Massachusetts Eye and Ear agreed to a nearly $2.7 million settlement to resolve accusations of violating the False Claims Act. Authorities said Massachusetts Eye and Ear routinely submitted false claims to MassHealth and Medicaid for office visits at which doctors provided laryngoscopies and nasal endoscopies.
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Jonas Knopf, a licensed insurance producer from New Jersey, entered a guilty plea to one count of making false statements related to a health care benefits program. Authorities said Knopf, who was the CEO of Madison Financial Services, used false personal information to give Blue Cross Blue Shield the impression that his clients were actually paid employees, causing the health care insurers to pay out $1.5 million in fraudulent claims.
Cheikh Cisse of Baltimore was sentenced to three years and one day in prison and was ordered to pay $83,247 in restitution and forfeit $30,000 after pleading guilty to theft of government property and aggravated identity theft. According to his plea, Cisse, who worked for the Social Security Administration as a claims specialist, used fake identities and the identities of other individuals to file fraudulent claims for Social Security benefits in an attempt to collect more than $236,000.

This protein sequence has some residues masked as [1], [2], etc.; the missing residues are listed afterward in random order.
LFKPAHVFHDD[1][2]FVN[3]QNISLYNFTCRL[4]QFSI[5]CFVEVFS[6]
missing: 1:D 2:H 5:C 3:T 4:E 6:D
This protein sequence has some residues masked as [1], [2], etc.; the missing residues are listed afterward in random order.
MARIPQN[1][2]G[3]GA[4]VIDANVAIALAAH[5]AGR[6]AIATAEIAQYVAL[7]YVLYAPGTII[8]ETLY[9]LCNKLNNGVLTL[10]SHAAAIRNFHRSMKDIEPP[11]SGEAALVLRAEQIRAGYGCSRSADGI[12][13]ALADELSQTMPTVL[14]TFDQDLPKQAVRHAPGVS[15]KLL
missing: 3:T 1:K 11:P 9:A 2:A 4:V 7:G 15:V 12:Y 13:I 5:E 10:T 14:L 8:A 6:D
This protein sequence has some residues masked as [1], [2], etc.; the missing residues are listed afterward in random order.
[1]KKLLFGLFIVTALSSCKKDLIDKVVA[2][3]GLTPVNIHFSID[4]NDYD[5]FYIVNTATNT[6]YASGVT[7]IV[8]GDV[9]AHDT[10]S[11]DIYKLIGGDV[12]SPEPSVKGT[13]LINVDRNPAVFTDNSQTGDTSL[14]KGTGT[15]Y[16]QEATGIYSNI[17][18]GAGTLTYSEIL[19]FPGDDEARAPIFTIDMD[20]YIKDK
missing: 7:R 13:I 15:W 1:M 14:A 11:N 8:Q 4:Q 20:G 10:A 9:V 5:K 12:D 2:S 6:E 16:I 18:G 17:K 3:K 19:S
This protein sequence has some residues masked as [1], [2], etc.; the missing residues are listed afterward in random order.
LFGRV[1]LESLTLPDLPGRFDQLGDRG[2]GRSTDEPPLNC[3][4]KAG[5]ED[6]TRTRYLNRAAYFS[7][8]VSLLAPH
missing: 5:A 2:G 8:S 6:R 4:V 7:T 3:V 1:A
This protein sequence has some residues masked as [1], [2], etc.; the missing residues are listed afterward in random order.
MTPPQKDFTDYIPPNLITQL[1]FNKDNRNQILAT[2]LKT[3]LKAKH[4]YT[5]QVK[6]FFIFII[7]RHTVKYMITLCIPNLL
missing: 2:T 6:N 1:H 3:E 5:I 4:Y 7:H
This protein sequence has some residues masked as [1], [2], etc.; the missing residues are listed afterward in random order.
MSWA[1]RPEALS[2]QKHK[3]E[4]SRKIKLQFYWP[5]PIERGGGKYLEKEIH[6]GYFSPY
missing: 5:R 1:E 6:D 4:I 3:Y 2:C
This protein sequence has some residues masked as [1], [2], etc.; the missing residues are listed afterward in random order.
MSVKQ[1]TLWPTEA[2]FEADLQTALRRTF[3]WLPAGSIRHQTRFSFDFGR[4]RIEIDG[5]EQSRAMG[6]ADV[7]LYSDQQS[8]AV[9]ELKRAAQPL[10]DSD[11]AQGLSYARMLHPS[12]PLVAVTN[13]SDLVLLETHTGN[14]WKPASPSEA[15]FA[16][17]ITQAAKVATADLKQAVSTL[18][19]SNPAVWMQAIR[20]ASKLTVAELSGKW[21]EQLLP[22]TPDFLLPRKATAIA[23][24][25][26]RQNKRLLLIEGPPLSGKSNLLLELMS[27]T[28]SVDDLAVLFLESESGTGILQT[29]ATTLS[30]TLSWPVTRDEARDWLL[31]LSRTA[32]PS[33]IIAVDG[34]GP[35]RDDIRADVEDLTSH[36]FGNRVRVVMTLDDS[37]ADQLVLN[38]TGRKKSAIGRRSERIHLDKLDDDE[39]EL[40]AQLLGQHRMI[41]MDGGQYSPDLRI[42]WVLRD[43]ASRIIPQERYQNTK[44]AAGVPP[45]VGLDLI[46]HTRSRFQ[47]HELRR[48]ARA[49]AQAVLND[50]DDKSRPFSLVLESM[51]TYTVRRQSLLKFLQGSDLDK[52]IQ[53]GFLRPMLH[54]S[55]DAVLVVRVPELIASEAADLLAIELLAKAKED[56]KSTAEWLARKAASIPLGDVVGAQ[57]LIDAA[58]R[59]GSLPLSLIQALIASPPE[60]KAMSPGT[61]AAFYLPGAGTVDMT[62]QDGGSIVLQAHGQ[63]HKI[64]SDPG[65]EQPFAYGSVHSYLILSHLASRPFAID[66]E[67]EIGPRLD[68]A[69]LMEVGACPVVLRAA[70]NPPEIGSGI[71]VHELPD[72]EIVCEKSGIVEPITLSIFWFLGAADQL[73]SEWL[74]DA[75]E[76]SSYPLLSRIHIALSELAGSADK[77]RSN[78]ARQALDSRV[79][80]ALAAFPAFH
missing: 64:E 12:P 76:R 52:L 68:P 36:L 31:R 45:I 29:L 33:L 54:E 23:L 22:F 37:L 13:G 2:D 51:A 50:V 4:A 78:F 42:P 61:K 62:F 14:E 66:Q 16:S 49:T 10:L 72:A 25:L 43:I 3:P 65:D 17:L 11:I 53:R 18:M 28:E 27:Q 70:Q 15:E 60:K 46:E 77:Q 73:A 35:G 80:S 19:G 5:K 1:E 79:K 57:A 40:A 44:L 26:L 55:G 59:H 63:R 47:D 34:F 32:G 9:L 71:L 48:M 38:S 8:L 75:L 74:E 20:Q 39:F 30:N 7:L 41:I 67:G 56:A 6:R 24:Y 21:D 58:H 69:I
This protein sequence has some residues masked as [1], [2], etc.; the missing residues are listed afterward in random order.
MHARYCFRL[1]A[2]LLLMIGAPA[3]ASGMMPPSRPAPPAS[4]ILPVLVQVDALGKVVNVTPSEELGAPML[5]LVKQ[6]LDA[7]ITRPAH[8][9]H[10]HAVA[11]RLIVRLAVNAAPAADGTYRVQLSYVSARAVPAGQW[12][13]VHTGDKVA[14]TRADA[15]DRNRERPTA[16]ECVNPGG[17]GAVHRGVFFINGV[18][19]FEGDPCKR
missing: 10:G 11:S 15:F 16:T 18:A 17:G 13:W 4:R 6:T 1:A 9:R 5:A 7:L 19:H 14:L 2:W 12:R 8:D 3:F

Jody Lyons of Schenectady, N.Y., was sentenced to two years of probation after pleading guilty to stealing Social Security benefits. According to her plea, Lyons withdrew $95,961 in Social Security benefits that were deposited into her mother's bank account from January 2015 until August 2018, when the SSA discovered her mother had died in 2015.
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IBM's Excelsior Pass and apps like it that display COVID-19 vaccination status or test results are touted as tools for restoring normalcy to public life, but they also raise significant privacy and legal issues. The US government will not create or mandate digital passports, but agencies are discussing guidelines that developers could use to alleviate concerns, says White House adviser Andy Slavitt, and whether apps are subject to HIPAA privacy and security rules depends on who develops them, says attorney Savera Sandhu.
A survey by Mount Sinai Visiting Doctors found more than 80% of the 873 homebound patients who had telehealth visits required the assistance of a family member or paid caregiver to complete the visit. The study, published in the Journal of the American Geriatrics Society, found almost one-third of older patients had trouble interacting with physicians during telehealth visits due to cognitive or sensory problems.
This virtual training program, designed for investigators and analysts new to health care fraud, will feature a mix of live and on demand presentations over seven days. The interactive group provides a community for networking and discussion about critical concepts. Participants will be able to synthesize information at their own pace and put new skills to work immediately. Register here.